• Text based programming using Python. 
  • Webpages and their design. 
  • The topics covered in year 8 are: 
  • Next steps Python Programming 
  • How computers work: Number Systems, data representation, Logic and the Fetch-Execute cycle 
  • Security and Cryptography 
  • Artificial Intelligence 
  • Text games 
  • E-Safety Part 2 

In the middle years, students follow the OCR GCSE Computer Science Curriculum, which covers: 

  • Unit 1 - Systems architecture, Memory and storage, computer networks, connections and protocols, network security, systems software, ethical, legal, cultural and environmental impacts of digital technology. 
  • Unit 2 - Algorithms, programming fundamentals, producing robust programs, Boolean logic, programming languages and Integrated Development Environments. 

Curriculum Programmes of Study 


Cycle Content

Year 7

Cycle 1

Spreadsheets, modelling and use of data
Programming Essentials using Blocky style programming

Cycle 2

E-Safety, being part of the online world and reliable information
Networking, the Internet and the Web

Cycle 3

Text based programming using Python
Webpages and their design

Year 8 


Cycle 1

Next steps Python Programming
How computers work: Number Systems, data representation, Logic and the Fetch Execute cycle

Cycle 2

Security and Cryptography
Artificial Intelligence

Cycle 3

Text games
E-Safety Part 2

Year 9

Cycle 1

Number Systems and Data Representation
Python Programming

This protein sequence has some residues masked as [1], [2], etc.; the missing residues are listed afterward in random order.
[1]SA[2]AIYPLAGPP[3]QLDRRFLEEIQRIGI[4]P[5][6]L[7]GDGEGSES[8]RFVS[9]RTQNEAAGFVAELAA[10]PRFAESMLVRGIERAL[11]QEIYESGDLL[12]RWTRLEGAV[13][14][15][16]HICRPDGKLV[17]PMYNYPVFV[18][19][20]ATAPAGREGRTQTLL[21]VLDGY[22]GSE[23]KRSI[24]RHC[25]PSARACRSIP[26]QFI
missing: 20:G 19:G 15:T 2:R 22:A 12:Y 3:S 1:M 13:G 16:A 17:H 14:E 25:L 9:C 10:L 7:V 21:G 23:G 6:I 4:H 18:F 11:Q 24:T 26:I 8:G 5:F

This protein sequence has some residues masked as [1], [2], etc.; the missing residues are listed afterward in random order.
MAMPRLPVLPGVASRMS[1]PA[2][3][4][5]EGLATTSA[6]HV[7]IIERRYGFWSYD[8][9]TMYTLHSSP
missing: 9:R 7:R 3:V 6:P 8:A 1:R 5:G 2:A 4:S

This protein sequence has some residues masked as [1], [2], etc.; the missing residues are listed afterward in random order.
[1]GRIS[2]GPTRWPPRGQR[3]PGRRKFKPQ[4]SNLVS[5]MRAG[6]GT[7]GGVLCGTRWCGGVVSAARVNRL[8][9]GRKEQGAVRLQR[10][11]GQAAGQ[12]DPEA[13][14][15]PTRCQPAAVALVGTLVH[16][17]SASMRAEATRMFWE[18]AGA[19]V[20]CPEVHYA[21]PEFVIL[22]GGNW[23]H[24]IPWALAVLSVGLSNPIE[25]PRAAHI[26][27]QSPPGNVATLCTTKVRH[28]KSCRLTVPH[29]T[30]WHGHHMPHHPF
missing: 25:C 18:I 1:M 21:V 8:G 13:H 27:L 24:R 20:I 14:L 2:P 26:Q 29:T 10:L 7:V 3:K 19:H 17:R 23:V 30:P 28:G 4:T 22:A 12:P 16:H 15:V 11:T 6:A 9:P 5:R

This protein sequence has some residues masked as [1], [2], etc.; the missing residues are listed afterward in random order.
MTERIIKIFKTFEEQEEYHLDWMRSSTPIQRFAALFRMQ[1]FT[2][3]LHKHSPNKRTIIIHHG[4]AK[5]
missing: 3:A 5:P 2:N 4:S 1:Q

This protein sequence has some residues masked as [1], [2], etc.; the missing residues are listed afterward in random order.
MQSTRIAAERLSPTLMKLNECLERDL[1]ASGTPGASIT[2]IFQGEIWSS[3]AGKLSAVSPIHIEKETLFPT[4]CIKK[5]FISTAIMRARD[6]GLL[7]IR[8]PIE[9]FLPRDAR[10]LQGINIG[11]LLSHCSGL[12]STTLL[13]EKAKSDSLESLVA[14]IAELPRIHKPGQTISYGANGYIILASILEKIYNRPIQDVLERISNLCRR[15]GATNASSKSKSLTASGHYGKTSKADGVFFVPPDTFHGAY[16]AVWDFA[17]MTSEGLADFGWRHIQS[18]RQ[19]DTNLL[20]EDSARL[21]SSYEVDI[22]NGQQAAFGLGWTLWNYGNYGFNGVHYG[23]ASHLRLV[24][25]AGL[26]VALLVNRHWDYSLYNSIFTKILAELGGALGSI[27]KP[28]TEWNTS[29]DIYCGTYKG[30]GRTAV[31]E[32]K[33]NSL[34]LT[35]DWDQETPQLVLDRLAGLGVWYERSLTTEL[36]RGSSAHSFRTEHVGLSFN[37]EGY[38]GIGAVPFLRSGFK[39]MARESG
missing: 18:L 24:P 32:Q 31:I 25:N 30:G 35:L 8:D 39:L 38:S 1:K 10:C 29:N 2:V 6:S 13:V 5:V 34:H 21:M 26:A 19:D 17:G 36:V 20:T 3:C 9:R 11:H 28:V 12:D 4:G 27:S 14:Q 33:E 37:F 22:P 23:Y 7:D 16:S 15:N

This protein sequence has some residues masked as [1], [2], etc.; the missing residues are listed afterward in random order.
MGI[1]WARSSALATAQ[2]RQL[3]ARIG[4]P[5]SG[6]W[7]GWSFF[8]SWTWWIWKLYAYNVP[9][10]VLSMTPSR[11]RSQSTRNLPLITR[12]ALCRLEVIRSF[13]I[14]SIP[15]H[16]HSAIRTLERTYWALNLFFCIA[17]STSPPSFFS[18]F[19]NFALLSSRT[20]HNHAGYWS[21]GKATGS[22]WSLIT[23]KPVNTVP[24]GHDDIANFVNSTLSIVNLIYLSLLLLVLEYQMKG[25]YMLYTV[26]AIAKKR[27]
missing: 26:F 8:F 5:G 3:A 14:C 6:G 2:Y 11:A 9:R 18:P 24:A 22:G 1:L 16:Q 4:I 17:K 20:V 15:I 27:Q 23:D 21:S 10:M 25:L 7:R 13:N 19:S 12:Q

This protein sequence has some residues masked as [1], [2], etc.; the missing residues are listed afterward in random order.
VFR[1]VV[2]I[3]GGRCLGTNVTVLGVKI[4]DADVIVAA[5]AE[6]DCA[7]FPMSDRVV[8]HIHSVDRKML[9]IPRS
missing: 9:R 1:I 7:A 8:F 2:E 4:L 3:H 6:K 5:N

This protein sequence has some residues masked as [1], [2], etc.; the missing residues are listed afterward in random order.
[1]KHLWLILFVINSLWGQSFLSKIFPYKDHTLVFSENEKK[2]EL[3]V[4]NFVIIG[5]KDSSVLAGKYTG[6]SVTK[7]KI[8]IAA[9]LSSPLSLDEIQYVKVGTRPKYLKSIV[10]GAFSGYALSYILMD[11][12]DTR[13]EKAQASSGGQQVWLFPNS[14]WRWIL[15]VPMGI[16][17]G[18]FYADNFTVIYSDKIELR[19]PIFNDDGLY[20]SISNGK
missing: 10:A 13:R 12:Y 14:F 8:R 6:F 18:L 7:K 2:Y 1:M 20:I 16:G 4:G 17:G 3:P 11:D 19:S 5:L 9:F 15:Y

Cycle 2

Python Programming
Producing Robust Programs and Computational thinking


Cycle 3

Algorithms and debugging
Programming Project

Year 10 

Cycle 1

Systems Architecture
Networking Topology and infrastructure


Cycle 2

Network protocols and functionality
Databases and programming project


Cycle 3


Revision and coding

Year 11


Cycle 1

Operating systems, Utilities, Assemblers, Translators and compliers
Ethical, Legal and Social impacts of Computing


Cycle 2

Ethical, Legal and Social impacts of Computing


Cycle 3

Consolidation, revision and exam technique

Lower Years Assessment Framework

To view the Lower Years Assessment Framework for Computer Science, please click here

Middle Years Exam and Specification Information 

In year 11, students will tackle an extended practical project.  We also cover the final theory topic on ethical, legal and environmental impacts of digital technology. Following this, students will then focus fully on preparing for the two written examinations, each worth 50% of the GCSE. The first paper will test their understanding of programming and computational thinking, whilst the second paper will examine the theoretical content of the course.

Full details of the specification and assessment criteria can be found on the OCR website Computer Science GCSE

Extra-curricular activities 

As a department we run a number of lunch-time support sessions throughout the year. These take place in CR1 and are predominantly aimed at middle year students who wish to work on their programming skills.

During enrichment days every opportunity is used to allow students to continue to develop their digital literacy.